In a duplex system, even if the CPU Unit is damaged while running, a standby
CPU Unit continues operations. The defective CPU Unit should be quickly replaced in order to return to duplex mode operation.
5-4-1 Replacement Procedure
1, 2, 3...
1. Set the CPU usage switch at the Unit to be replaced to “NO USE.” When the
power supply is turned OFF, check to be sure that the CPU Unit’s POWER
indicator is not lit.
In this example, the CPU Unit on the right is damaged, and the CPU Unit on
the left has switched to operating in simplex mode.
Operating
Damaged
POWER indicator is not lit after the
power is turned OFF.
Set the CPU usage switch to “NO USE.”
2. Replace the defective CPU Unit with a new one.
Make sure that the settings on the new CPU Unit are the same as those of
the one being replaced.
• Use the same number of EM banks.
103
Section
Replacing a CPU Unit
5-4
• Use the same Memory Card and duplex switch settings.
3. Set the CPU usage switch on the replacement CPU Unit to “CPU USE.” The
POWER indicator on the replacement CPU Unit should light when the power supply is turned ON.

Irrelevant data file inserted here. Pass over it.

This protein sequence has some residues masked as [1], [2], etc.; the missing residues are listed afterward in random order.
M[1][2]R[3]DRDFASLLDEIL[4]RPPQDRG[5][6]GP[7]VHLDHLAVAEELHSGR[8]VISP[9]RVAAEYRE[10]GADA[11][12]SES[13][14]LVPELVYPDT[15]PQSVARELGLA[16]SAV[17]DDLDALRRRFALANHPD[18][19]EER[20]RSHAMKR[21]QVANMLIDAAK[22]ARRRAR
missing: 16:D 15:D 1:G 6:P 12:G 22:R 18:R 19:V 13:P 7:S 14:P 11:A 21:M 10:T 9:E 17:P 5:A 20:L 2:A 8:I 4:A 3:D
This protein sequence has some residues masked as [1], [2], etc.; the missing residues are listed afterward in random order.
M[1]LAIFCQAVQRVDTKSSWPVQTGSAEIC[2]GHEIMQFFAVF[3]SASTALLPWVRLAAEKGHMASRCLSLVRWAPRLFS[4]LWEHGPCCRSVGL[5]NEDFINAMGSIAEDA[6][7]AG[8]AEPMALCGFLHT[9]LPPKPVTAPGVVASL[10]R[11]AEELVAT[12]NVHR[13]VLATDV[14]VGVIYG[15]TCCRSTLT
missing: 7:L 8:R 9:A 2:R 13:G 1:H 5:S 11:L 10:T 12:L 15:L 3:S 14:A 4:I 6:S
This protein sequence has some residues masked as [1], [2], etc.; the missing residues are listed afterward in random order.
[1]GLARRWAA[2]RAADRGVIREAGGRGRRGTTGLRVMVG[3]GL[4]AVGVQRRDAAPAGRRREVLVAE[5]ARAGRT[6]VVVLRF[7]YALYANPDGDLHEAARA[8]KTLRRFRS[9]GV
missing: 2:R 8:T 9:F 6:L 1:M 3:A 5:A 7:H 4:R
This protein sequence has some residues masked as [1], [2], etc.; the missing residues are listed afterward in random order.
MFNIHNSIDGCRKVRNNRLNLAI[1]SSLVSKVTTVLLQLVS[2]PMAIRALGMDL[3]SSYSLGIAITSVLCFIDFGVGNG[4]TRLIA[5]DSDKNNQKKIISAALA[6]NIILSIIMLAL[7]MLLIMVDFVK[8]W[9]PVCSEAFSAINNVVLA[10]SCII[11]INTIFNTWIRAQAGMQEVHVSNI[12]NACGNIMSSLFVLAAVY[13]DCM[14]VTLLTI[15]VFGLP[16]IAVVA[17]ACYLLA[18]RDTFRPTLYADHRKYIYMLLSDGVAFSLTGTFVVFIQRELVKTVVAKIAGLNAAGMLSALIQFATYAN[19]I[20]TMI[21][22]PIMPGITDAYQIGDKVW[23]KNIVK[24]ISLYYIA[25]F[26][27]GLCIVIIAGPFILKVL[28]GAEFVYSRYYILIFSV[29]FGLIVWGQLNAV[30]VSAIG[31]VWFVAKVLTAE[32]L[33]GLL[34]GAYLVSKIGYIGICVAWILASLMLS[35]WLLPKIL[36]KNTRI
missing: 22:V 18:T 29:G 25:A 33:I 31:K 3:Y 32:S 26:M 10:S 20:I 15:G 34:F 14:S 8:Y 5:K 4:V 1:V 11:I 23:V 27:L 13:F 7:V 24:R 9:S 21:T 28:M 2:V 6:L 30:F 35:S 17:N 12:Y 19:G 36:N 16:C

Operating
Replacement
Turn ON the CPU Unit’s power supply
switch. Set the CPU usage switch to
“CPU USE.” The POWER indicator
should be lit.
4. When an error occurs at a CPU Unit in a duplex system, operation switches
to simplex mode using only the normal CPU Unit. The program and automatic data transfers cannot be resumed merely by replacing the defective
CPU Unit. Operation will continue in simplex mode, and will not switch over if
an error occurs at the CPU Unit that is still operating. To return to duplex
mode operation, it is necessary to press the Initialize Button. When that
switch is pressed, the program and data will be transferred from the active
(ACT) CPU Unit to the standby (STB) CPU Unit. (This takes approximately
10 seconds without EM).
• Set the replacement CPU Unit to CPU USE.
(1)
• Check to make sure that the mode is “DPL.”
(2)
• Press the Initialize Button.
(3)
When the Initialize Button is pressed, operation will switch back to duplex
mode.
104
Section
Replacing a CPU Unit
5-4
After setting the CPU usage switch to CPU USE, wait at least three seconds
before pressing the Initialize Button. The CPU’s internal processing takes
approximately three seconds after the switch is set to CPU USE, so the Initialize Button will not be effective during that interval.
5-4-2 Replacing a CPU Battery
When the battery is nearly discharged, the ALARM indicator will blink, bit
A42615 will turn ON, and the message “BATT LOW” will appear on the Programming Device. In duplex mode, bit A42613 will turn ON when the battery is low in